2016 Olympics won’t include 3-on-3 basketball or expand the tournament field

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The International Olympic Committee made a few moves relating to the 2016 Olympics in Rio de Janeiro that recently went under the radar, deciding that 3-on-3 basketball will not be added as an official Olympic sport and that men’s and women’s basketball will continue to be limited to 12 teams. The news was first reported by USA Today’s Jeff Zillgitt.

The decision isn’t exactly surprising as far as it relates to 3-on-3 basketball considering it has yet to truly be established and would “add to the cost and complexity of the games,” according to a statement from the IOC’s executive board. There’s a chance it could be an Olympic sport in the future, but FIBA will likely need to push harder to get it mainstream popularity before there’s any outrage over the lack of a 3-on-3 tournament at the Olympics.

The decision not to go from 12 to 16 teams is a bit more complex, however, as the plan was to shorten the amount of time it took for the basketball portion of the Olympics to play out.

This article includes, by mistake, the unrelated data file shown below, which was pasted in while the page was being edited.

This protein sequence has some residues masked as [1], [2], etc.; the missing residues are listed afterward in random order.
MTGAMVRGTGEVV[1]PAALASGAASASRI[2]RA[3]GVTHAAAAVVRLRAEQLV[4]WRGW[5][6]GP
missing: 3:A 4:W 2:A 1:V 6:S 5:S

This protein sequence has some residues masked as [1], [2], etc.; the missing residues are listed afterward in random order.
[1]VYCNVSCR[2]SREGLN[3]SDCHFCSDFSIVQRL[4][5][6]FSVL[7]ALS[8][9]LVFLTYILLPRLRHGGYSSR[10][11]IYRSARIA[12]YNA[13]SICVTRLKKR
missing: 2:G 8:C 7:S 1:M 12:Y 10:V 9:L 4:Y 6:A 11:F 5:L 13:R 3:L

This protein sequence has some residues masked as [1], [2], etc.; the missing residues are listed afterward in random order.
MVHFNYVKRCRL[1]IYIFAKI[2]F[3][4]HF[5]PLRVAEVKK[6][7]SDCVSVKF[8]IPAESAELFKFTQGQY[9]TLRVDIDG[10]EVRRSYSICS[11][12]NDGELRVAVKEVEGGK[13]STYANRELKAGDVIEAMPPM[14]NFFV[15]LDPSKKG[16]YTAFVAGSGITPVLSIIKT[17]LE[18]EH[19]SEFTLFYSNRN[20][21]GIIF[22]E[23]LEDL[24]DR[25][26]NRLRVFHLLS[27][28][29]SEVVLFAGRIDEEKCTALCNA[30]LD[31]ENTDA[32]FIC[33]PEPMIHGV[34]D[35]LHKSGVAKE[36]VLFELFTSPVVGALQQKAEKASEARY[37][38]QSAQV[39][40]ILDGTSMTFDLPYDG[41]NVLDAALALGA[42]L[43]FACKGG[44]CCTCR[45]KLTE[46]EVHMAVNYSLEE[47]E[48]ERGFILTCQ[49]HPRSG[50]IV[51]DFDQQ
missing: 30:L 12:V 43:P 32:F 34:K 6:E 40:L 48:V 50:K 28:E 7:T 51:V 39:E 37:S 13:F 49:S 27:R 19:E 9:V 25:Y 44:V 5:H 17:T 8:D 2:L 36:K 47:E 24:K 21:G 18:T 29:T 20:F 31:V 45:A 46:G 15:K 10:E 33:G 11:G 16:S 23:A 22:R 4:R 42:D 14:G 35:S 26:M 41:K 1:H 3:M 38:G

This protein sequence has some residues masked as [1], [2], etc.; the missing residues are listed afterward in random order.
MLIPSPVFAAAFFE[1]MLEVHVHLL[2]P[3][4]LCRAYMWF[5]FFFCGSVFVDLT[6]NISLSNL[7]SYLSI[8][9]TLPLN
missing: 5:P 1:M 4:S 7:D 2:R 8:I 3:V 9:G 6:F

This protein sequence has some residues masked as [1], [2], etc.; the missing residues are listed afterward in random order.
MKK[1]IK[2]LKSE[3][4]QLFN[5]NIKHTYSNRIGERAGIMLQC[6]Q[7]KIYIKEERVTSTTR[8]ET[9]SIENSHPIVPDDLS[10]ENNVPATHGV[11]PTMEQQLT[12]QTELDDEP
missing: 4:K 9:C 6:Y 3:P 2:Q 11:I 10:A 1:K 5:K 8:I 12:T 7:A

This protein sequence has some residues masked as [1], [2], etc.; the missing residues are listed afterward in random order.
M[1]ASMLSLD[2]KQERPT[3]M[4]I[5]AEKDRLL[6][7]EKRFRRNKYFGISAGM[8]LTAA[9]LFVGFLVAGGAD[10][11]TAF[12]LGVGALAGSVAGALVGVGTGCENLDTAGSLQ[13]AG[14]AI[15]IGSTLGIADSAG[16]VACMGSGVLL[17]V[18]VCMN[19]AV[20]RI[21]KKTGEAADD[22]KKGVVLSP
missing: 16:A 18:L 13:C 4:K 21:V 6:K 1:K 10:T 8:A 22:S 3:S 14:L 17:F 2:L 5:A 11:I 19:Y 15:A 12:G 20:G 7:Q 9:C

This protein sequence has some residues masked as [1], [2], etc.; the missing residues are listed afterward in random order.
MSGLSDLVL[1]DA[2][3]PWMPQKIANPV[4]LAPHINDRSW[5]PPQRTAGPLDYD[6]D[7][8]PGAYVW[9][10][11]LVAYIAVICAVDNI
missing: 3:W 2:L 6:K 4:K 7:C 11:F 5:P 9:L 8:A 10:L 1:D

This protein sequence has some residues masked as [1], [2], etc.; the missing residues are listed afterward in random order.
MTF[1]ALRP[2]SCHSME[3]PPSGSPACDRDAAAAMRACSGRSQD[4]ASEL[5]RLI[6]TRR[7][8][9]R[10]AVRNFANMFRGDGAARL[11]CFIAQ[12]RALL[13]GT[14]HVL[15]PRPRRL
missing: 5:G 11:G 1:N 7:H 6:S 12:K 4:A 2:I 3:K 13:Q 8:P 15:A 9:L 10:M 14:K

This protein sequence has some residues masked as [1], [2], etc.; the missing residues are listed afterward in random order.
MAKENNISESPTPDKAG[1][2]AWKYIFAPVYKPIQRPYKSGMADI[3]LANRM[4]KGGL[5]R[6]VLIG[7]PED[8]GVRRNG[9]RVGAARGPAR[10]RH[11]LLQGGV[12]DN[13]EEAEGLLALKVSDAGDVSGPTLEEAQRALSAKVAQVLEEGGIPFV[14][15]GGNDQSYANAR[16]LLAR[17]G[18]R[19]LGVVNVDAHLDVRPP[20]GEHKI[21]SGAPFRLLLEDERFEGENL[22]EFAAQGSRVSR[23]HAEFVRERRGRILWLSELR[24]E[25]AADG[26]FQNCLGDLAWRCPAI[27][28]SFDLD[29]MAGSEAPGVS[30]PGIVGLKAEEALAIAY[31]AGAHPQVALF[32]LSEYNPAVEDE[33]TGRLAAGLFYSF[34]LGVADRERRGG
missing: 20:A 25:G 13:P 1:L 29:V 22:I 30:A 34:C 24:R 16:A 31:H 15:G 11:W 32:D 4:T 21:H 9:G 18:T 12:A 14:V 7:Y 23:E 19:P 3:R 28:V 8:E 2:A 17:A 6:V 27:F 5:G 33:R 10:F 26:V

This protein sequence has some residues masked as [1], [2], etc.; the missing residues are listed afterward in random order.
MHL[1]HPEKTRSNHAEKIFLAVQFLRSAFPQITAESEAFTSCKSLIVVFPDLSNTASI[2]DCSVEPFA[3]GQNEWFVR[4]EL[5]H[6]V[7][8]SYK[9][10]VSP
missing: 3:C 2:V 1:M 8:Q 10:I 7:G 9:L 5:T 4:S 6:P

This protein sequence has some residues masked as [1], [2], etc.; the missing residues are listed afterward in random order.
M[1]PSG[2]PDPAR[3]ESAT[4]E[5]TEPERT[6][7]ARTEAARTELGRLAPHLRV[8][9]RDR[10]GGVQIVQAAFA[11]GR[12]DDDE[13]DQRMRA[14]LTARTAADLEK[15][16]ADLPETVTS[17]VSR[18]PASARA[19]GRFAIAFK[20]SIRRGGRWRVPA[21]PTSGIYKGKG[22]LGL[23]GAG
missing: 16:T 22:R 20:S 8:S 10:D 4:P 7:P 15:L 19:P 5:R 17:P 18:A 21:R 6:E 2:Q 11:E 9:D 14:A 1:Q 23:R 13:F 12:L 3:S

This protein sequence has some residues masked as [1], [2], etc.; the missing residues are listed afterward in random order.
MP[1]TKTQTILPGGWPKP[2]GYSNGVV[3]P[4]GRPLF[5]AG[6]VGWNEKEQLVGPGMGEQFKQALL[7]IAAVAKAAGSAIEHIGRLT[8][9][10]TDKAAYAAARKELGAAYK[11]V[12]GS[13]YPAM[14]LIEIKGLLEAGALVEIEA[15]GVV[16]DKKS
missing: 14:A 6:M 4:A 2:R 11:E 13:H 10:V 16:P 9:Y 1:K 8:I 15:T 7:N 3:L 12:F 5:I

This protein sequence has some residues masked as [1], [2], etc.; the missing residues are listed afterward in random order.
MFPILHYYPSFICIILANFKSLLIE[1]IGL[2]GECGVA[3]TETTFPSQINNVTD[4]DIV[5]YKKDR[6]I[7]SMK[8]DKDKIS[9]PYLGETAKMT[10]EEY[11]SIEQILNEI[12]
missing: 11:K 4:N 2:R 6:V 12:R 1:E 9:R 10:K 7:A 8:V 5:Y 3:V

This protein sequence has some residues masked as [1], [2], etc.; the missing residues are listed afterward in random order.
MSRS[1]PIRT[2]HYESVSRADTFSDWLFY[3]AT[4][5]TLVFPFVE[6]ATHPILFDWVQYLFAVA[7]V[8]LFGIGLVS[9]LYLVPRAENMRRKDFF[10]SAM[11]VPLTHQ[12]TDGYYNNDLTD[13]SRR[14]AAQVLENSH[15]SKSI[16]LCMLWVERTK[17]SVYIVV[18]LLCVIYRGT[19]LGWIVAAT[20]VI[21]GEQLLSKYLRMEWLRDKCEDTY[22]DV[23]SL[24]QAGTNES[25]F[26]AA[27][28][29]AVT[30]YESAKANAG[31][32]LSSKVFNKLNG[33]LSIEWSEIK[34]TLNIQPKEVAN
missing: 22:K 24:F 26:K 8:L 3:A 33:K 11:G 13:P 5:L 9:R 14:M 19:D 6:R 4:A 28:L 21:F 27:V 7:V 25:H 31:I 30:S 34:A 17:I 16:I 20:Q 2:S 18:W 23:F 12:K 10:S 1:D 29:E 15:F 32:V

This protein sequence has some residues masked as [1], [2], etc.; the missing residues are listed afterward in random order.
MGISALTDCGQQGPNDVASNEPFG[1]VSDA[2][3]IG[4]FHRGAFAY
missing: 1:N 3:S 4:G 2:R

The current plan is for two groups of six to play five preliminary-round games with the top four teams in each division eventually advancing to an eight-team tournament to determine that year’s champion. FIBA had counter-proposed a 16-team field split into groups of four that would play just three preliminary games — thereby speeding up the process — but that motion was denied as well.

It’s interesting that the IOC wouldn’t want more teams to be involved, especially when considering they could miss out on talent from the four potential teams — such as China, which will have an uphill battle to qualify after losing early in the FIBA Asia Championship tournament. That, along with the fact that some veteran NBA players skip the Olympics precisely because it takes up too much of their offseason and is too much of a toll on their bodies, would seem to make the shot-down plan a better option for the majority of parties involved.

As the old saying goes, though, don’t fix what ain’t broke — and that’s likely why the IOC decided to keep with tradition when making these decisions.